Historical Trivia


Cebu City, the Queen City of the South, shares memories that will surely interest people. It started from a sleepy fishing village in 1521. Magellan arrived and planted the wooden cross, which became Cebu’s first symbol of Christianity. The said cross is now located at the upper Magallanes, a street named after Fernando de Magallanes. He was intrepid Portuguese explorer who made the great voyage of exploration under the flag of Spain.

In April 3, 1898, General Leon Kilat of Bacong, Negros Oriental, organized a revolution against the Spanish colonialism. The Spaniards then decided to build a shelter for themselves. It was Miguel Lopez de Legazpi who insists on building a fort, which is now famous for being the oldest and smallest fort in the country, the Fort San Pedro.

However, on December 1898, the Americans beat the Spanish fleet during the war of Manila Bay. And the fort fell into the native Cebuanos’ hands. With the American reign in full force in 1901, the Senate Pro Tempore, late President Sergio Osmena Sr. and the Congressman and majority floor leader in the House of Representatives, late Senate Manuel Briones took action for Philippine Independence.

One of the most unforgettable moment in Cebuano history is the granting of charter by virtue of Commonwealth Act No. 58 on February 24, 1937. The late Senator Vicente Rama helped as the author and sponsor of the bill. Elpidio Quirino, as the representative of Manuel Quezon, appointed the mayor and board members of Cebu City.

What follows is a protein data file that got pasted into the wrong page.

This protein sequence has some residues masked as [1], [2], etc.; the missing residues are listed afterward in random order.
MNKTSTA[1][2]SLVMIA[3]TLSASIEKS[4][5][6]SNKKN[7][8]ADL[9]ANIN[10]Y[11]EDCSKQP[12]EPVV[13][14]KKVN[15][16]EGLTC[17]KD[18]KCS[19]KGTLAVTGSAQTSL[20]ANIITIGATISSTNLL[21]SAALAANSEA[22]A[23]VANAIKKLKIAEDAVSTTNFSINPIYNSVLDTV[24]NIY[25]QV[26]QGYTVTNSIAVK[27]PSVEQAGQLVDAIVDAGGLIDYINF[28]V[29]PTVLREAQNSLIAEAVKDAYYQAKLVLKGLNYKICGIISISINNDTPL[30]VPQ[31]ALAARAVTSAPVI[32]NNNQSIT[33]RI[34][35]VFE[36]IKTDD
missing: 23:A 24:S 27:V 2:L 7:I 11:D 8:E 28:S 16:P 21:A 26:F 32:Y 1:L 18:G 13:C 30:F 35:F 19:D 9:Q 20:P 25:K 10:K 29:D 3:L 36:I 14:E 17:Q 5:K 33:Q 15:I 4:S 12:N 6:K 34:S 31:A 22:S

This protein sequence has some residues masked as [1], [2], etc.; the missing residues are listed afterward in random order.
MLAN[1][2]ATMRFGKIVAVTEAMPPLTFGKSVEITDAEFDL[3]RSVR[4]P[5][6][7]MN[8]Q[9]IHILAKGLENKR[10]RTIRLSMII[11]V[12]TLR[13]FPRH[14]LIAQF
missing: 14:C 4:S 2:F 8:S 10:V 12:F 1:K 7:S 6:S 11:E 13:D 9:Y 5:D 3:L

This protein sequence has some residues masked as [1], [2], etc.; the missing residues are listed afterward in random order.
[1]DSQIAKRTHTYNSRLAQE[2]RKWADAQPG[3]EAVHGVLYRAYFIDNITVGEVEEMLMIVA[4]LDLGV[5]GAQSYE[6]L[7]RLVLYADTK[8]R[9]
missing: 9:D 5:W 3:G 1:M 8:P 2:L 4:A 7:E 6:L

Due to Cebu City’s extensive population and strategic location, it became the principal Japanese base after their landing on April 10,1942. Finally, on March 1945, Cebu felt freedom when American liberation landed in Talisay town. In full circle, Liberation restored law and order and established the Philippine Civil Affairs Unit (PCAU) in the city.

In April 1965, Cebuanos focused on Christianity, Don Legaspi and Fray Urdaneta ordered to build the San Augustine Church, which is now called the Basilica Minore del Santo Nino, in honor of the first miraculous image of Señior Santo Nino.

Cebu, which was formerly called as Sugbu, Zebu, Zubu, Sebu, Sibuy and others by merchants, from a sleeping fishing village, is now one of the most productive cities in the Philippines. And now that’s something we are certainly proud of!

source : cebucity.gov.ph